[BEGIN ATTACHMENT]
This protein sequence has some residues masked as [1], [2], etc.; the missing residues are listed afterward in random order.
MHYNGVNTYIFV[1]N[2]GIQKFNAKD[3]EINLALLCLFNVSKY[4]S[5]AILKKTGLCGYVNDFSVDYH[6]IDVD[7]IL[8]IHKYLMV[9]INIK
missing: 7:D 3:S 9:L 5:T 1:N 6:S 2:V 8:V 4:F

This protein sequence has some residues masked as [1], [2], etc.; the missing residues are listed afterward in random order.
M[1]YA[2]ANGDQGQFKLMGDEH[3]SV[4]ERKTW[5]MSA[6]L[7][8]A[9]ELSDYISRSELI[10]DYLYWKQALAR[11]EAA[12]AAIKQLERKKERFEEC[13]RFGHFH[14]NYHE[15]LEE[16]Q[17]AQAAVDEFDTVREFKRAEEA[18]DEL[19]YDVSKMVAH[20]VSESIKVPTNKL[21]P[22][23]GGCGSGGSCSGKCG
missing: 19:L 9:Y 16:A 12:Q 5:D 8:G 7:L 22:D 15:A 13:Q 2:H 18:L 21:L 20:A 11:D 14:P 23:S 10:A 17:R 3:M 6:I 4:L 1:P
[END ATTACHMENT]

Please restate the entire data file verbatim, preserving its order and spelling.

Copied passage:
This protein sequence has some residues masked as [1], [2], etc.; the missing residues are listed afterward in random order.
MHYNGVNTYIFV[1]N[2]GIQKFNAKD[3]EINLALLCLFNVSKY[4]S[5]AILKKTGLCGYVNDFSVDYH[6]IDVD[7]IL[8]IHKYLMV[9]INIK
missing: 7:D 3:S 9:L 5:T 1:N 6:S 2:V 8:V 4:F

This protein sequence has some residues masked as [1], [2], etc.; the missing residues are listed afterward in random order.
M[1]YA[2]ANGDQGQFKLMGDEH[3]SV[4]ERKTW[5]MSA[6]L[7][8]A[9]ELSDYISRSELI[10]DYLYWKQALAR[11]EAA[12]AAIKQLERKKERFEEC[13]RFGHFH[14]NYHE[15]LEE[16]Q[17]AQAAVDEFDTVREFKRAEEA[18]DEL[19]YDVSKMVAH[20]VSESIKVPTNKL[21]P[22][23]GGCGSGGSCSGKCG
missing: 19:L 9:Y 16:A 12:Q 5:D 8:G 7:L 22:D 15:A 13:Q 2:H 18:L 21:L 20:A 11:D 14:P 23:S 10:A 17:R 3:M 6:I 4:L 1:P